`(5) INTERCEPT- The term `intercept’ means the acquisition of geolocation information through the use of any electronic, mechanical, or other device.

`(6) INVESTIGATIVE OR LAW ENFORCEMENT OFFICER- The term `investigative or law enforcement officer’ means any officer of the United States or of a State or political subdivision thereof, who is empowered by law to conduct investigations of, or to make arrests for, offenses enumerated in this chapter, and any attorney authorized by law to prosecute or participate in the prosecution of such offenses.

`(7) PERSON- The term `person’ means any employee or agent of the United States, or any State or political subdivision thereof, and any individual, partnership, association, joint stock company, trust, or corporation.

`(8) REMOTE COMPUTING SERVICE- The term `remote computing service’ has the meaning given that term in section 2711.

`(9) STATE- The term `State’ means any State of the United States, the District of Columbia, the Commonwealth of Puerto Rico, and any territory or possession of the United States.

`(10) WIRELESS COMMUNICATION DEVICE- The term `wireless communication device’ means any device that enables access to, or use of, an electronic communication system or service, remote computing service, or geolocation information service, if that device utilizes a radio or other wireless connection to access such system or service.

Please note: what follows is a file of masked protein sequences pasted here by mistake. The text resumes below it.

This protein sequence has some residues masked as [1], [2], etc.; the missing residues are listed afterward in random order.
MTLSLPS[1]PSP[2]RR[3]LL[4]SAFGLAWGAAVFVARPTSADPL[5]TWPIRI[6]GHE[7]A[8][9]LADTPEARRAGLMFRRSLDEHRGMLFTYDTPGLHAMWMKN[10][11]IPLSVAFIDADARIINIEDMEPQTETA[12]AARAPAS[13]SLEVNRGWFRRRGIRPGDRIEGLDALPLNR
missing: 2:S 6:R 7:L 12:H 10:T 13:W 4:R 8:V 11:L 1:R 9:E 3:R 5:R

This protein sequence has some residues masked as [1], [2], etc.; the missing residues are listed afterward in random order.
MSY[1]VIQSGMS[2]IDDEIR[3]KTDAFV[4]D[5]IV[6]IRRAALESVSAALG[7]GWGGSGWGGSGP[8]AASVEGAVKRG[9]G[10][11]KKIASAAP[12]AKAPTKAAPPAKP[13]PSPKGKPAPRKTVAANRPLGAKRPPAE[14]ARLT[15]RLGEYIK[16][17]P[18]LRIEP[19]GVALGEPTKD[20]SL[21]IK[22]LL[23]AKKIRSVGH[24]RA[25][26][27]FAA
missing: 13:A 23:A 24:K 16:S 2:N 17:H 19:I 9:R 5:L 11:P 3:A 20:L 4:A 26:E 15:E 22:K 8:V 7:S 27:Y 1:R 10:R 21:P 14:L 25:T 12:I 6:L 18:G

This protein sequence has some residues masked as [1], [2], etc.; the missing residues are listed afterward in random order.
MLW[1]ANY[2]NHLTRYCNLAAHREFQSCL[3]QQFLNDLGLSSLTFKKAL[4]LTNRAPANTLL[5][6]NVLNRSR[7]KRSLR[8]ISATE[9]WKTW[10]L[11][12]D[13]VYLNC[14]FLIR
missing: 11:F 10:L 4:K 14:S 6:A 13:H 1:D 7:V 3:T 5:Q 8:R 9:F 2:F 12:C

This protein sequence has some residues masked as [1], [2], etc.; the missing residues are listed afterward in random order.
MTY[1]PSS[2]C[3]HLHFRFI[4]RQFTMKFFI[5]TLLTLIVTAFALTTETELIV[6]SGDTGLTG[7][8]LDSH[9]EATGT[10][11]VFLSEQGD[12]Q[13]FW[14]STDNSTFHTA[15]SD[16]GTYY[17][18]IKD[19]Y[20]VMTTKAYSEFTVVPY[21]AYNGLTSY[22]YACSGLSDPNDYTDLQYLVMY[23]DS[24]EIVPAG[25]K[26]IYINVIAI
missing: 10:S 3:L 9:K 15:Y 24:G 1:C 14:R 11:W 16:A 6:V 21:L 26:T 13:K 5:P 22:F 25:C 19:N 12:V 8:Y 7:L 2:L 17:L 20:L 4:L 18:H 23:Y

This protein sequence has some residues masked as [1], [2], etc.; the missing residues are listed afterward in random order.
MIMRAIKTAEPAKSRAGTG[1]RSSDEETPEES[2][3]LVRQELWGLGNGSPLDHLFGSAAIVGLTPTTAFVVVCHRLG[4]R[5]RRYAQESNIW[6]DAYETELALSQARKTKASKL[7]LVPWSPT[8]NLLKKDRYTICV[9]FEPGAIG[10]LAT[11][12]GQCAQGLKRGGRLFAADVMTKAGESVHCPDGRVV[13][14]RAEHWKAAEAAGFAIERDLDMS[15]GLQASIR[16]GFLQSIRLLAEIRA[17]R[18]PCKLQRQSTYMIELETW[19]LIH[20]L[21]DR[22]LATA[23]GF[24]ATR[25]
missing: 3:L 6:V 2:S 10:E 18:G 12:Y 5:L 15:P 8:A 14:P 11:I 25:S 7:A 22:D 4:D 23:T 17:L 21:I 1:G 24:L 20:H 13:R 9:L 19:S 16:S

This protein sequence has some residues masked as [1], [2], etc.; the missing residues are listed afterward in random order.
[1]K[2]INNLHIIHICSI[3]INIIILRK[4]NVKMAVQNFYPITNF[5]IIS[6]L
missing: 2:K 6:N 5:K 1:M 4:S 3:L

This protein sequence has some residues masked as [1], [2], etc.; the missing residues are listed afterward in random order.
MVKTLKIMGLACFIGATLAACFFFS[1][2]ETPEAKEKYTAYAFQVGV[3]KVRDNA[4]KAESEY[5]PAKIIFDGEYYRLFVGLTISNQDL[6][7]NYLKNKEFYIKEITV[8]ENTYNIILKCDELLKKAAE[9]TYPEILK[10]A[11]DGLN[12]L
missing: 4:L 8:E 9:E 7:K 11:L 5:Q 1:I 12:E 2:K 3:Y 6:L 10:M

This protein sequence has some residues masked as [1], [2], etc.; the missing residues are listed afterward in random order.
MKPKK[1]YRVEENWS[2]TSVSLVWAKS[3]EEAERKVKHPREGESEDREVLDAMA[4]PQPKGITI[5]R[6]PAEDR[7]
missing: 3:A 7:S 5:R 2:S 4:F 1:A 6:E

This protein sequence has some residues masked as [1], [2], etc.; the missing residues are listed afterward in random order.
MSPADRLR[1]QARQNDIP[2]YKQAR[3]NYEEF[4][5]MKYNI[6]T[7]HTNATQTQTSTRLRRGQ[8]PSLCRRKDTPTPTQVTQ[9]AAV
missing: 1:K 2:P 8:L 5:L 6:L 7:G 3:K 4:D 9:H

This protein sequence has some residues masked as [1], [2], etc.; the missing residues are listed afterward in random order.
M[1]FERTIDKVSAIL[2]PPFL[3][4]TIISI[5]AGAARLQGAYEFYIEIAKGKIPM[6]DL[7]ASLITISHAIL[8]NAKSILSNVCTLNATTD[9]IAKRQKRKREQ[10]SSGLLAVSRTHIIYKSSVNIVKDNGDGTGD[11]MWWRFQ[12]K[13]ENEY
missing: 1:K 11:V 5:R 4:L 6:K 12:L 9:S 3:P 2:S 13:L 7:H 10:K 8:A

`(11) COVERED SERVICE- The term `covered services’ means electronic communication service, remote computing service, or of geolocation information service.

`Sec. 2602. Interception and disclosure of geolocation information

`(a) In General-

`(1) PROHIBITION ON DISCLOSURE OR USE- Except as otherwise specifically provided in this chapter, it shall be unlawful for any person to–

`(A) intentionally intercept, endeavor to intercept, or procure any other person to intercept or endeavor to intercept, geolocation information pertaining to another person;

`(B) intentionally disclose, or endeavor to disclose, to any other person geolocation information pertaining to another person, knowing or having reason to know that the information was obtained through the interception of such information in violation of this paragraph;

`(C) intentionally use, or endeavor to use, any geolocation information, knowing or having reason to know that the information was obtained through the interception of such information in violation of this paragraph; or

`(D)(i) intentionally disclose, or endeavor to disclose, to any other person the geolocation information pertaining to another person intercepted by means authorized by subsections (b) through (h), except as provided in such subsections;

`(ii) knowing or having reason to know that the information was obtained through the interception of such information in connection with a criminal investigation;